• “The definitive book on rockabilly.. tells you all you need to know.” - Andrew Weatherall, BBC 6 Music
  • King’s Road – The Rise And Fall Of The Hippest Street In The World, Weidenfeld & Nicolson, 2005
    • “As a trawl through the glitz and glamour of the King’s Road, this is hard to beat. Décharné’s research, which takes in everything from political weeklies to underground pop magazines, is impressive and unimpeachable, and he whisks the reader along in brisk and witty prose.” - Dominic Sandbrook, Sunday Times[17]
  • Hardboiled Hollywood – No Exit Press, 2003
    • “Full of "unauthorised cash withdrawals" and people dying of "lead poisoning", this tome thankfully eschews the pompous subtext and strained metaphors of most film books, leaving what any good detective wants: just the facts, ma'am.” - Phelim O’Neill, The Guardian
  • Straight From The Fridge, Dad – No Exit Press, 2000
    • “If you are the kind of hep cat who harbours a burning urge to gas the slobs, then the righteous Max is the man. He shoots the works to fascinating and often hilarious effect.” - Esquire

Malice Aforethought Press Booklets[edit]

  • The Petrified Florist, pamphlet, Malice Aforethought Press, 14th February 1991 (ISBN 1 871197 76 7)
  • The Little Sheep of Horrors, pamphlet, Malice Aforethought Press, 30th September 1990 (ISBN 1 871197 49 X)
  • Slogans for the Unhinged, limited edition pamphlet of 50 copies, Malice Aforethought Press, 29th September 1990 (ISBN 1 871197 97 X)
  • UFO's - Who Gives a Flying One?, limited edition pamphlet of 50 copies, Malice Aforethought Press, 3rd August 1990 (ISBN 1 871197 01 5)
  • Epigrams, limited edition pamphlet of 50 copies, Malice Aforethought Press, 3rd August 1990 (ISBN 1 871197 03 1)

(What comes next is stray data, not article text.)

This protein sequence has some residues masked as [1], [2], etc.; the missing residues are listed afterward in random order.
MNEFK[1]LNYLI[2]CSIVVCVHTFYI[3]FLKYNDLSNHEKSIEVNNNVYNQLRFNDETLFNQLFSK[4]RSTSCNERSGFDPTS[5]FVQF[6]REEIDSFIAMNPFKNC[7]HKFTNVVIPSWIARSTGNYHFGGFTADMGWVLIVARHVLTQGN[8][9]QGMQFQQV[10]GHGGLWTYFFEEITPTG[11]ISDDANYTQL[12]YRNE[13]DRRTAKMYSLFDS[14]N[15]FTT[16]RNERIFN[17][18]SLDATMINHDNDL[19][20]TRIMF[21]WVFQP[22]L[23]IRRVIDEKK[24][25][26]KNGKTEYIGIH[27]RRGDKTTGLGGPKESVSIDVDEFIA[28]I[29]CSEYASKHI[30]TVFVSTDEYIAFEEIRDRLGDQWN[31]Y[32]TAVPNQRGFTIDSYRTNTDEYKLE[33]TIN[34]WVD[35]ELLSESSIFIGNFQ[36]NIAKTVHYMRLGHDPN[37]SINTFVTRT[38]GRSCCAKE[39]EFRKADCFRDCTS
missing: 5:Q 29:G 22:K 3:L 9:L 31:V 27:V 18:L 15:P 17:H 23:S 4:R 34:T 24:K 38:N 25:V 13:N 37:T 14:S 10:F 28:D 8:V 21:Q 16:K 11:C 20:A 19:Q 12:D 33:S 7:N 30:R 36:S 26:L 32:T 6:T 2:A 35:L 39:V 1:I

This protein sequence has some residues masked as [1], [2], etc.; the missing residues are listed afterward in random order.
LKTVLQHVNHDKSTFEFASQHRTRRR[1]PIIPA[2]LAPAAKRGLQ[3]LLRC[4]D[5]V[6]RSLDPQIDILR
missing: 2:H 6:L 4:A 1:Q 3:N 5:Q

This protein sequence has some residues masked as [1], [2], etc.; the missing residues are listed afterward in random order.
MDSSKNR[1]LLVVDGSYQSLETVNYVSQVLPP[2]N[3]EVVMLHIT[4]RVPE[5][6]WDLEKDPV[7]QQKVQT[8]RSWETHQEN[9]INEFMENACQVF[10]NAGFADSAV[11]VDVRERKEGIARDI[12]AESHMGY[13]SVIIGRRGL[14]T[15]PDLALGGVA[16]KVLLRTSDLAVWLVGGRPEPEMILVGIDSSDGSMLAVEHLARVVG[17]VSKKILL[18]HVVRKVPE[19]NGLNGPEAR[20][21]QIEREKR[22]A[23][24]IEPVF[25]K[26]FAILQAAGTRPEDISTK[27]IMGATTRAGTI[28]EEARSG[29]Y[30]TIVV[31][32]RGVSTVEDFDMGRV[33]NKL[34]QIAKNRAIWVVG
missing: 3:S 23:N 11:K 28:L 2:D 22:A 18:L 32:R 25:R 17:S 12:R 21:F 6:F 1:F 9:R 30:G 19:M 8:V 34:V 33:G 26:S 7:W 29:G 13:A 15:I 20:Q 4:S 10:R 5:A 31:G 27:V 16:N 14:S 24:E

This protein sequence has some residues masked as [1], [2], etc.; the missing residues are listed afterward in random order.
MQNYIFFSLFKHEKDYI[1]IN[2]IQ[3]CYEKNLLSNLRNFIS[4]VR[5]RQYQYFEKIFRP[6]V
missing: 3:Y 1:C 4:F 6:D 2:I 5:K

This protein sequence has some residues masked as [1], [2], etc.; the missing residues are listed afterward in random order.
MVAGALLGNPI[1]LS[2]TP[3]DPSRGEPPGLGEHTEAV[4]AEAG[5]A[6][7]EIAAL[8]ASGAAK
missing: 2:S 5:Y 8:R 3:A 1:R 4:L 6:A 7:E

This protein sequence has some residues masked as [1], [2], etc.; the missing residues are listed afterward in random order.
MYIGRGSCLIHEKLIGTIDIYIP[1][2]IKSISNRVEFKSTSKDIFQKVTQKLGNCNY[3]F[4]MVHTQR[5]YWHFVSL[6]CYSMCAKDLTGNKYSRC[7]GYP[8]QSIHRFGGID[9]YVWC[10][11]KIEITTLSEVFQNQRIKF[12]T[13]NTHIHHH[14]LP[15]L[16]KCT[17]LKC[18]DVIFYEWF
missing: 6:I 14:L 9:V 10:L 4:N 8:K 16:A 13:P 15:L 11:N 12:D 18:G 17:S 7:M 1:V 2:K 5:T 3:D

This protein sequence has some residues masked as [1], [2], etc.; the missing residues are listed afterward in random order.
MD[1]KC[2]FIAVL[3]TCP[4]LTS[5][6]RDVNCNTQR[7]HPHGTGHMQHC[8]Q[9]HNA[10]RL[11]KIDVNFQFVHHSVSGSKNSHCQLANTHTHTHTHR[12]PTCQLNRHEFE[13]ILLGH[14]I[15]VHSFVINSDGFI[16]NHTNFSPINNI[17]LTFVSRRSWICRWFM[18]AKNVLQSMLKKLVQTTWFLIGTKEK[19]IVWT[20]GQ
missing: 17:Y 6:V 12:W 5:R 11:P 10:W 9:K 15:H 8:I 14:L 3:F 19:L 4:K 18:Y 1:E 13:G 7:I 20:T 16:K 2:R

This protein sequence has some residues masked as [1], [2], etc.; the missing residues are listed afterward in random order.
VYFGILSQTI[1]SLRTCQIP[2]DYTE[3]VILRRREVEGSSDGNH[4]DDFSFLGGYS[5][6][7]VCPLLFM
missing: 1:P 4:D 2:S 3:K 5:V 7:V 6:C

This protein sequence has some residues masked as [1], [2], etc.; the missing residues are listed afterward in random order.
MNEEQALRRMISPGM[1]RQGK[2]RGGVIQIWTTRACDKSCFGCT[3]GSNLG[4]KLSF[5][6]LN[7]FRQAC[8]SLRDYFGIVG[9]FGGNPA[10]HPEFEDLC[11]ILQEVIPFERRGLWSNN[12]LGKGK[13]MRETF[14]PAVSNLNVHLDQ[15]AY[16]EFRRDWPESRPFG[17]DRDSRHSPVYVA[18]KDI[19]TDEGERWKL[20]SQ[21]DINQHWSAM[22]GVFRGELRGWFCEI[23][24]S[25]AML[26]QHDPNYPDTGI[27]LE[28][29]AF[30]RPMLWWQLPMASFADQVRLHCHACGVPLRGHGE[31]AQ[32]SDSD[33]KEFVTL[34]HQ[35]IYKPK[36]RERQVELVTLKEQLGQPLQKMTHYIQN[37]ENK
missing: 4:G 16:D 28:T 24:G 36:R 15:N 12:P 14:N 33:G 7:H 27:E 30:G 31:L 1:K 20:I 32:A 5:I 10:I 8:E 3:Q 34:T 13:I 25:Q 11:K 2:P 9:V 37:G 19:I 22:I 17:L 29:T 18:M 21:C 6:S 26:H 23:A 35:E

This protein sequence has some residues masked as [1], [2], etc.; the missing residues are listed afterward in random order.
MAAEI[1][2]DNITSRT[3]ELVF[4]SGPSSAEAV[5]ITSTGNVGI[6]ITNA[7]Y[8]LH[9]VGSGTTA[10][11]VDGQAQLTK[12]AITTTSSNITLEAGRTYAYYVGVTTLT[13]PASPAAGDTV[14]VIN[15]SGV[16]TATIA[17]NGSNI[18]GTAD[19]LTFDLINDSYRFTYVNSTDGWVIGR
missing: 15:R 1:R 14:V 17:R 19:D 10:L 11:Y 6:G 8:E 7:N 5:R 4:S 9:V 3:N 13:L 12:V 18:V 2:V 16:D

• The Sheep of Things to Come, limited edition pamphlet of 47 copies, Malice Aforethought Press, 3rd February 1990 (ISBN 1 871197 33 3)
  • Hello Jung Lovers, Wherever You Are, limited edition pamphlet of 27 copies (hand-singed by the author), Malice Aforethought Press, 3rd April 1989 (ISBN 1 871197 55 4)
  • Beat Your Relatives To A Bloody Pulp, limited edition pamphlet (some on tea-stained paper), Malice Aforethought Press, 1988 (ISBN 1 871197 59 7)
  • The Night They Invented Shampoo, limited edition pamphlet of 35 copies, Malice Aforethought Press, 1988 (re-issued in July 1990) (ISBN 1 871197 77 5)
  • The Importance of Being Harnessed, limited edition pamphlet of 25 copies, Malice Aforethought Press, February 1987 (ISBN 1 871197 20 1)
  • Smooching with Istvan, (with Frank Key) - limited edition journal of 100 copies, with hand-painted covers, Malice Aforethought Press, Spring 1987 (ISBN 1 871197 10 4)
  • Stab Your Employer, (with Frank Key) - limited edition journal of 50 copies, Malice Aforethought Press, Autumn 1986

Stories by Max in various anthologies[edit]

  • Midget Submarines in the collection Bullman, Janine, ed., Punk Fiction - An Anthology of Stories Inspired By Punk, Portico, 2009. (ISBN 9781906032661)
  • Chelsea Three, Scotland Yard Nil in the collection Unsworth, Cathi, ed., London Noir, Serpent’s Tail, 2006. (ISBN 101852429305)
  • The occasional magazine Massacre, compiled by Roberta McKeown, contained several stories by Max - namely I Was a Teenage Warehouse (Massacre 1, 1990), The Black Shape of the Family (Massacre 2, 1991) and Dining Out in Paris and London (Massacre 3, 1992)


The Flaming Stars[edit]

Studio albums[edit]

Singles / EPs[edit]

  • Stranger on the Fifth Floor / New Hope for the Dead (live in Germany) (Vinyl Japan 2005)
  • Spilled Your Pint / Sixty Nine (Vinyl Japan, Bang! Records, 2004)
  • A Little Bit Like You / The Man Who Would be B.B. King (Vinyl Japan, September 2002)
  • One Lonely Night / Days Like This (Alternative Tentacles, September 2001)
  • You Don't Always Want What You Get / Saturday Night Special (Vinyl Japan, January 2001)
  • Only Tonight (Vinyl Japan, November 1999)
  • Sweet Smell of Success / The Day The Earth Caught Fire / Never Missed You Tonight / A Place in the Sun (Vinyl Japan, April 1998)
  • New Hope for the Dead / Are You Being Served (Vinyl Japan, October 1997)
  • Bury My Heart at Pier 13 / Down to You (live in London) (Vinyl Japan, March 1997)
  • Ten Feet Tall / Spaghetti Junction (Vinyl Japan, December 1996)
  • Downhill Without Brakes / Broken Heart / Eat Your Heart Out / Burnt Out Wreck of a Man (Vinyl Japan, May 1996)
  • Money To Burn / Bandit Country / A Hell of a Woman / New Shade of Black (Vinyl Japan, December 1995)
  • The Face on the Bar Room Floor / Get Carter (Vinyl Japan, August 1995)
  • "Hospital, Heaven or Hell" (tracks "Kiss Tomorrow Goodbye / Davy Jones' Locker / Like Trash / Revenge" – Vinyl Japan, March 1995)

Other albums[edit]